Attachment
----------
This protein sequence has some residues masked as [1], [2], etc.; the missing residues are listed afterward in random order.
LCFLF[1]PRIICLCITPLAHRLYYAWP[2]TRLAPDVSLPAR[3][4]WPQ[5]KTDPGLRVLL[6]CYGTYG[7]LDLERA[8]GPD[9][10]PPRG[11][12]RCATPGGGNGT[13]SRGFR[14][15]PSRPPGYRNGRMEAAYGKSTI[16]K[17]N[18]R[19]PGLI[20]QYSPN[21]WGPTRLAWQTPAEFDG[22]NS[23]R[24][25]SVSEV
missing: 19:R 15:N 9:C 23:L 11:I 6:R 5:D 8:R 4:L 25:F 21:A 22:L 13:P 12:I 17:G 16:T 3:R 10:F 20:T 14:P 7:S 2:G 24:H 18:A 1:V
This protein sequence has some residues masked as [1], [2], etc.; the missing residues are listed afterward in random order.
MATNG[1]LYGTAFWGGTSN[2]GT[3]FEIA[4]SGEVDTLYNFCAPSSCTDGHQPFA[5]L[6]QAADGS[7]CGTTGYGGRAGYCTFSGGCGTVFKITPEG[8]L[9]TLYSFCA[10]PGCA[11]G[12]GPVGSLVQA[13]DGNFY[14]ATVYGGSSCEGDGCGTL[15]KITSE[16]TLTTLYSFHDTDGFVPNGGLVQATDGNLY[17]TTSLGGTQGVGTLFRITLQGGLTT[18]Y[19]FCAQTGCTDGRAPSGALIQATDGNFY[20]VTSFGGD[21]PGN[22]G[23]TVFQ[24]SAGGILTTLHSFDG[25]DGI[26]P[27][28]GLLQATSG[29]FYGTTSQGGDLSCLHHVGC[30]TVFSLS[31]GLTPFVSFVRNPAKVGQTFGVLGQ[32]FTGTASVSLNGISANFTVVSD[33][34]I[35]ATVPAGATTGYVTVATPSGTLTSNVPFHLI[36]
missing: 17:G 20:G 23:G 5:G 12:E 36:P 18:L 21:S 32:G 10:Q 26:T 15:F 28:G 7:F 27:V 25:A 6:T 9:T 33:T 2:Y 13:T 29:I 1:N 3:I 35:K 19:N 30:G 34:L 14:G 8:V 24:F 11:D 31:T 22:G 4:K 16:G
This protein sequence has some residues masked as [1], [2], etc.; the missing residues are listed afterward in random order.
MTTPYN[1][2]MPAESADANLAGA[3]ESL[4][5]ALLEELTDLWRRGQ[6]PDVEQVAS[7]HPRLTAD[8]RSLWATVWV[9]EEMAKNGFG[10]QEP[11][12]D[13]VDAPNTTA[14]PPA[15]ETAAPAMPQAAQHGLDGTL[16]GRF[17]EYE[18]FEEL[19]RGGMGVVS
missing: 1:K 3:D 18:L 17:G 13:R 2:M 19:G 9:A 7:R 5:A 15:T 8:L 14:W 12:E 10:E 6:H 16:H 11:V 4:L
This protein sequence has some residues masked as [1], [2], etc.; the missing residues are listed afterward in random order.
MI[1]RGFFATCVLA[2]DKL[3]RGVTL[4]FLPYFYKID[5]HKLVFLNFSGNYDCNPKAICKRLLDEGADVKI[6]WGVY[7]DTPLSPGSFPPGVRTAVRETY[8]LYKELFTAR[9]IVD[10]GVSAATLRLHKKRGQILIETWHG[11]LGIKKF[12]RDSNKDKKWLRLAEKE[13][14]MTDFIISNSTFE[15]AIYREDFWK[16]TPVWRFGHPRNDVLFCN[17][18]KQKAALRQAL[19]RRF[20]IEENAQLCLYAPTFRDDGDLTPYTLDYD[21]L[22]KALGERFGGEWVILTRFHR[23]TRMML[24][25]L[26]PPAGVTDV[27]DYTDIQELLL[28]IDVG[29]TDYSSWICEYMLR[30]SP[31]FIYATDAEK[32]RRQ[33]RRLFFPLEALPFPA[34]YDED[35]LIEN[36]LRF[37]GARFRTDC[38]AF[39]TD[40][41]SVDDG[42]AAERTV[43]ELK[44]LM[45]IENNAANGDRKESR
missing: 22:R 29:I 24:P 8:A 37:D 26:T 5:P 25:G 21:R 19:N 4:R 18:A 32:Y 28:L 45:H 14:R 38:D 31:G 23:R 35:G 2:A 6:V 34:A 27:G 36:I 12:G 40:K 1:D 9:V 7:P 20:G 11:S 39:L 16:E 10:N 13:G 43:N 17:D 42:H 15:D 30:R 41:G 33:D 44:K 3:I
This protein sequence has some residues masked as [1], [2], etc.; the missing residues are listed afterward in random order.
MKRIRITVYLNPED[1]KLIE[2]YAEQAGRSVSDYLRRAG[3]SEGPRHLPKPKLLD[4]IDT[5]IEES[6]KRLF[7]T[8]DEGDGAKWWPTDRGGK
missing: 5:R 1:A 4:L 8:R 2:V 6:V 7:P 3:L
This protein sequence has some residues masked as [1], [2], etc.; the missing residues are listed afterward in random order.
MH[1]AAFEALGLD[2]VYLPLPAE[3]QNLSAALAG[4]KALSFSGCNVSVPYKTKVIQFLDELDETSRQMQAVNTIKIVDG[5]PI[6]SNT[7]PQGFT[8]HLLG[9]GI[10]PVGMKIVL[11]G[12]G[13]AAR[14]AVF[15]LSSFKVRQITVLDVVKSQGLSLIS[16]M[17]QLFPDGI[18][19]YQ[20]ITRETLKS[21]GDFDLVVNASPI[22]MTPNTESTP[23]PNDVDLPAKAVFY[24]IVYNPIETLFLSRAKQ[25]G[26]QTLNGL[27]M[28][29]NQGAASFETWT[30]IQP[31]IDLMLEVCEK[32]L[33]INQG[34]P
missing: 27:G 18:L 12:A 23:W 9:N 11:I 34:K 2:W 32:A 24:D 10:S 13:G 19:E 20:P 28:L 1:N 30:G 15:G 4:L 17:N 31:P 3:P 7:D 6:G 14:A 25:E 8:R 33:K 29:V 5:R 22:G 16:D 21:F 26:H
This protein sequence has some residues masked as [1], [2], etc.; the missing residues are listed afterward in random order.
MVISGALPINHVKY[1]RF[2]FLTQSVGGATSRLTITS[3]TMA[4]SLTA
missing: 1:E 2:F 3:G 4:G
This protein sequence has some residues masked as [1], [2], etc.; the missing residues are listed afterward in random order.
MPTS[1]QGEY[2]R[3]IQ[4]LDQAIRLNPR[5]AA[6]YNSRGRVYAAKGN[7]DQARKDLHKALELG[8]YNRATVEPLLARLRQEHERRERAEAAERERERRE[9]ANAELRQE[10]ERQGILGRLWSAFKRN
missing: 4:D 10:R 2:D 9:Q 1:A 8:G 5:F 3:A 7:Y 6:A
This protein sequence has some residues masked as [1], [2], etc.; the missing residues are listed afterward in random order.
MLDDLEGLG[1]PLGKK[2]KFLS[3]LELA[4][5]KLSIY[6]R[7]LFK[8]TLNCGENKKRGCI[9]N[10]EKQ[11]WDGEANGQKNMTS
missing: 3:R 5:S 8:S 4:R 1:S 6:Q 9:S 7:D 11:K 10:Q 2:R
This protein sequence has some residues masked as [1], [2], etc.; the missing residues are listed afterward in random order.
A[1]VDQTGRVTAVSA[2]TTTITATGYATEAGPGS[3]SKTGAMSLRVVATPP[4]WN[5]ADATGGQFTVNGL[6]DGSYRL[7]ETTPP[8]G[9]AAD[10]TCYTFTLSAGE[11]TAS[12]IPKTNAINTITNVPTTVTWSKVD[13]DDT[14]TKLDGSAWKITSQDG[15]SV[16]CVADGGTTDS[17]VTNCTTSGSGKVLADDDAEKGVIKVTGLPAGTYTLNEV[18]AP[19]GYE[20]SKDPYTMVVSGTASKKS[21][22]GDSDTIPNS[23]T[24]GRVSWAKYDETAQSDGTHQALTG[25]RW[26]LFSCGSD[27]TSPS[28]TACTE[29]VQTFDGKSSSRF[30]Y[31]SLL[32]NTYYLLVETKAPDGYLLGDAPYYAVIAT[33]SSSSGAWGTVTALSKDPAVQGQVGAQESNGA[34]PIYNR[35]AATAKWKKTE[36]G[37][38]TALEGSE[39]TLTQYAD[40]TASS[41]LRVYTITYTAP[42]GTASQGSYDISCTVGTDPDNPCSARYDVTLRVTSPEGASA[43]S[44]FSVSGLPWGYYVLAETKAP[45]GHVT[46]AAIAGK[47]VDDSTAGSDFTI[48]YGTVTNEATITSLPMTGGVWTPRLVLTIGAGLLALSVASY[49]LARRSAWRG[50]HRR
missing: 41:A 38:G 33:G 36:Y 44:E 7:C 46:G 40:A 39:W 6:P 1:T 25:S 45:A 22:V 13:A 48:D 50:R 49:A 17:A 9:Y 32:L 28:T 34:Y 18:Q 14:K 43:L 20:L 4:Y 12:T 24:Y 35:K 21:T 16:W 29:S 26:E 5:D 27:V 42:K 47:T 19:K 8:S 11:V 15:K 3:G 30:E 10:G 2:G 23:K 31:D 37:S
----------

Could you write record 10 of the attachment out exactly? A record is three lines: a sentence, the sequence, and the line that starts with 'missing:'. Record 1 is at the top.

This protein sequence has some residues masked as [1], [2], etc.; the missing residues are listed afterward in random order.
A[1]VDQTGRVTAVSA[2]TTTITATGYATEAGPGS[3]SKTGAMSLRVVATPP[4]WN[5]ADATGGQFTVNGL[6]DGSYRL[7]ETTPP[8]G[9]AAD[10]TCYTFTLSAGE[11]TAS[12]IPKTNAINTITNVPTTVTWSKVD[13]DDT[14]TKLDGSAWKITSQDG[15]SV[16]CVADGGTTDS[17]VTNCTTSGSGKVLADDDAEKGVIKVTGLPAGTYTLNEV[18]AP[19]GYE[20]SKDPYTMVVSGTASKKS[21][22]GDSDTIPNS[23]T[24]GRVSWAKYDETAQSDGTHQALTG[25]RW[26]LFSCGSD[27]TSPS[28]TACTE[29]VQTFDGKSSSRF[30]Y[31]SLL[32]NTYYLLVETKAPDGYLLGDAPYYAVIAT[33]SSSSGAWGTVTALSKDPAVQGQVGAQESNGA[34]PIYNR[35]AATAKWKKTE[36]G[37][38]TALEGSE[39]TLTQYAD[40]TASS[41]LRVYTITYTAP[42]GTASQGSYDISCTVGTDPDNPCSARYDVTLRVTSPEGASA[43]S[44]FSVSGLPWGYYVLAETKAP[45]GHVT[46]AAIAGK[47]VDDSTAGSDFTI[48]YGTVTNEATITSLPMTGGVWTPRLVLTIGAGLLALSVASY[49]LARRSAWRG[50]HRR
missing: 41:A 38:G 33:G 36:Y 44:E 7:C 46:G 40:A 39:W 6:P 1:T 25:S 45:A 22:V 13:A 48:D 50:R 49:A 17:A 9:Y 32:L 28:T 34:Y 18:Q 14:K 43:L 20:L 4:Y 12:T 24:Y 35:K 21:T 16:W 29:S 26:E 5:D 27:V 42:K 47:T 19:K 8:S 11:V 15:K 3:G 30:E 10:G 2:G 23:K 31:D 37:S